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Why ridesharing has run into some major roadblocks in Ireland

The movement is a global phenomenon – but here it has stalled before even getting started.

Image: Mike Groll/AP/Press Association Images

RIDESHARING SERVICES WHICH supporters claim could spare Irish cities from gridlock are being effectively locked out of the country on the grounds of breaking taxi laws.

Transport officials have recently questioned one of the industry’s newest entrants, a carpooling app backed by entrepreneur and Dragon’s Den investor Sean O’Sullivan, on how it fits within rules that have already seen similar operators abandon the market.

But Cork-based startup Carma Carpooling claims it is only promoting the kind of ridesharing setups neighbours and colleagues have been doing for decades.

The startup, which evolved about 18 months ago out of O’Sullivan’s earlier venture Avego, is the latest to catch the eye of the National Transport Authority (NTA).

While Carma has been focussing all of its attention on the US – and primarily San Francisco – in its early stage, it is available for download and use anywhere, and has a small “cluster” of users in Cork.

Screen Shot 2015-06-27 at 18.33.40 Former Dragon Sean O'Sullivan Source: Mark Stedman/Photocall Ireland

Co-founder Emmett Murphy told TheJournal.ie the company had requested a meeting with NTA after receiving a letter from the government agency.

We are about driving with their neighbours and their colleagues and sharing the costs as they go to work,” he said.

Carma’s app allows people to book carpooling trips in return for a per-mile charge based on the break-even cost to US drivers. It keeps 15% of the revenue for its own operations.

No commercial rides

Last year the NTA issued a warning to German newcomer WunderCar that it would be breaking taxi licensing laws if it went ahead with plans to launch its ridesharing services in Dublin.

The company, which was already running in several European cities, bases its services on non-obligatory tipping of drivers for journeys booked through its app, but dropped its move into Ireland after the warning.

WunderCar founder Gunnar Froh said the company’s aim was to make travelling in a city easy by allowing people to instantly share transport but it didn’t “facilitate commercial rides”.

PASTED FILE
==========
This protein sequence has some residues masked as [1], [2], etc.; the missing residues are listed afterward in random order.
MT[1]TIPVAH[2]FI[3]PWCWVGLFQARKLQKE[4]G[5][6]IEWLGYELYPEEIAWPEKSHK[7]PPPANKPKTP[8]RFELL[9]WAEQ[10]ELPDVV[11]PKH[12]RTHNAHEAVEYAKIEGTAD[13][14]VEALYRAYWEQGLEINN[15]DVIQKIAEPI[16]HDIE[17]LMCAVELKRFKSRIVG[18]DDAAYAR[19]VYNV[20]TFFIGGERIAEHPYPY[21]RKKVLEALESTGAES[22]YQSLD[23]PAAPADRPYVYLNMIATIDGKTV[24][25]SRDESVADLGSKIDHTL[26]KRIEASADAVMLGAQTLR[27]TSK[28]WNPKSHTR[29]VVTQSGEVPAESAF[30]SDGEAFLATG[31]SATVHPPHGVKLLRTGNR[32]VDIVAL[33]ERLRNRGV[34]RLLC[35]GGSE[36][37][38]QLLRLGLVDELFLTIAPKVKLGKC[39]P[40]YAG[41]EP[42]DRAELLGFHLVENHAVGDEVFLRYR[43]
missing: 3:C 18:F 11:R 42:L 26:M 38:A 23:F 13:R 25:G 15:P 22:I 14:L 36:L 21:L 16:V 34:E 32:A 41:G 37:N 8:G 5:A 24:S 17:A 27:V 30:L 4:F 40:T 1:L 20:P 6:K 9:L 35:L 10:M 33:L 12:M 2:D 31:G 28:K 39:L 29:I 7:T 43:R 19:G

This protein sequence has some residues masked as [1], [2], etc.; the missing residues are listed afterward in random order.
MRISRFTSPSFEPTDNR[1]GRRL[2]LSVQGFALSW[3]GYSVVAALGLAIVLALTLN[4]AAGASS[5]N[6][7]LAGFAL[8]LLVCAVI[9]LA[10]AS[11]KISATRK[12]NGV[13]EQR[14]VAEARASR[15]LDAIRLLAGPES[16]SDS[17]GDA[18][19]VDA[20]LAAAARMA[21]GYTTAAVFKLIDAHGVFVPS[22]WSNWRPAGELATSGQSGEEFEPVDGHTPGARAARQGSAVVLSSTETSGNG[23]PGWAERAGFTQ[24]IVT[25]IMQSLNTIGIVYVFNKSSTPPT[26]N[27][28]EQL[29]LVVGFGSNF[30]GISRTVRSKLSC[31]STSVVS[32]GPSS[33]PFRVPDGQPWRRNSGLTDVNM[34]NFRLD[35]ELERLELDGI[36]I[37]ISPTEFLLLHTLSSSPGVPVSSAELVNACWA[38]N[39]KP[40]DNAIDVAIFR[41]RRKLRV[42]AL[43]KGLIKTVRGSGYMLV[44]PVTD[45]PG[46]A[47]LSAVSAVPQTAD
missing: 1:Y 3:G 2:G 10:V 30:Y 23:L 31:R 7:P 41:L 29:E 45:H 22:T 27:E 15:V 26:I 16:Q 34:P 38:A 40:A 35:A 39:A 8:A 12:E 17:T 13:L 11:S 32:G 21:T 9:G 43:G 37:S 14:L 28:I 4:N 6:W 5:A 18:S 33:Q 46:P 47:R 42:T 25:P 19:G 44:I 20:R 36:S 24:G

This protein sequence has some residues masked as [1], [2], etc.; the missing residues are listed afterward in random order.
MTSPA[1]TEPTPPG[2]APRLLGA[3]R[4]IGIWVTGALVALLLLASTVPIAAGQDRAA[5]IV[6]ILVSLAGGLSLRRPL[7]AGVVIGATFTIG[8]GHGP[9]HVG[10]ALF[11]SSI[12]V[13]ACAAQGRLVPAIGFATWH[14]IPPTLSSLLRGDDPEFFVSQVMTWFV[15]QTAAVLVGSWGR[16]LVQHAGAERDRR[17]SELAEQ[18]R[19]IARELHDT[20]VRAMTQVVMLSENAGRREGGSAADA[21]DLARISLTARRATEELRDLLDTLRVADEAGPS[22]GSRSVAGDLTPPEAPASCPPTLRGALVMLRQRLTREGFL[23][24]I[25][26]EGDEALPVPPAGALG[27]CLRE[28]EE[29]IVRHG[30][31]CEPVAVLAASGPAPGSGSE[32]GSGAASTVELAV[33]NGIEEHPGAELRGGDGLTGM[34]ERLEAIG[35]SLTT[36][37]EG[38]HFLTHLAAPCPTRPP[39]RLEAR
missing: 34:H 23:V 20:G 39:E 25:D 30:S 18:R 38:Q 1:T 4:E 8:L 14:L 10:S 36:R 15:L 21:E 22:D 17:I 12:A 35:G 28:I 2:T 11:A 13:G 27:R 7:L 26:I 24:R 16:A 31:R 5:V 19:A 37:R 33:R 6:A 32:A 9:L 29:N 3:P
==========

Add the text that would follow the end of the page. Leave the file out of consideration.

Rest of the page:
“In a few years from now, we believe that sharing a ride in the city will be just as common as it is today to take the bus,” he said.

Based on our experience, we think that innovative forms of transportation have to be piloted in other cities than Dublin, though.”

Screen Shot 2015-06-27 at 18.35.59 Source: Sam Boal/Photocall Ireland

A juggernaut stopped

Recent figures from the European Commission showed Irish people favoured cars more than anyone else in the EU except for residents of Cyprus.

Ridesharing advocates argue their services help take cars off the road and clear congestion by making more efficient use of the available resources, as well as saving users money.

Meanwhile, global juggernaut Uber has also been forced to shelve the ridesharing offerings that have helped make it the world’s second most-valuable startup for its Irish operations.

Here it effectively operates as a taxi- and hire-car booking service only, absent its more-controversial features of being able to also book private cars which were not officially licensed as taxis.

Those budget options have helped Uber broker over one million rides worldwide per day, although it has also led to city bans and protests from taxi drivers complaining the startup puts them out of business.

France Taxi Strike Source: Michel Euler/AP/Press Association Images

There have also been safety concerns raised about putting passengers into cars with drivers who haven’t gone through the same vetting processes as professionals, although the companies involved have been careful to try and put those fears to bed.

In Ireland, companies found to be running illegal taxi services can be fined €50,000 while individual drivers can also be sanctioned under 2013 laws which ban people taking paying customers in their cars without the proper license.

A spokeswoman for the National Transport Authority (NTA) said it was only legal to offer carpooling or ridesharing services when there was no money changing hands.

A different mission

However Murphy said he looked at companies like Uber and its competitor Lyft as “operating in a very different space” and Carma didn’t facilitate any trips for gain.

“The big difference is their drivers are making a profit in the same way as taxi companies are. Our drivers pretty much never make a profit.

Our mission, which is very different, is to fight traffic congestion - we would love to see more people try to crack this problem.” tjb

This month, as part of TheJournal.ie’s ongoing startup and small and medium enterprise (SME) focus, we are looking at peer-to-peer services and the sharing economy.

To view other stories from our collection, click here.

READ: This electric car is going to be made in Ireland >

READ: Here’s why the Internet of Things is going to change everything you do >

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About the author:

Peter Bodkin  / Editor, Fora

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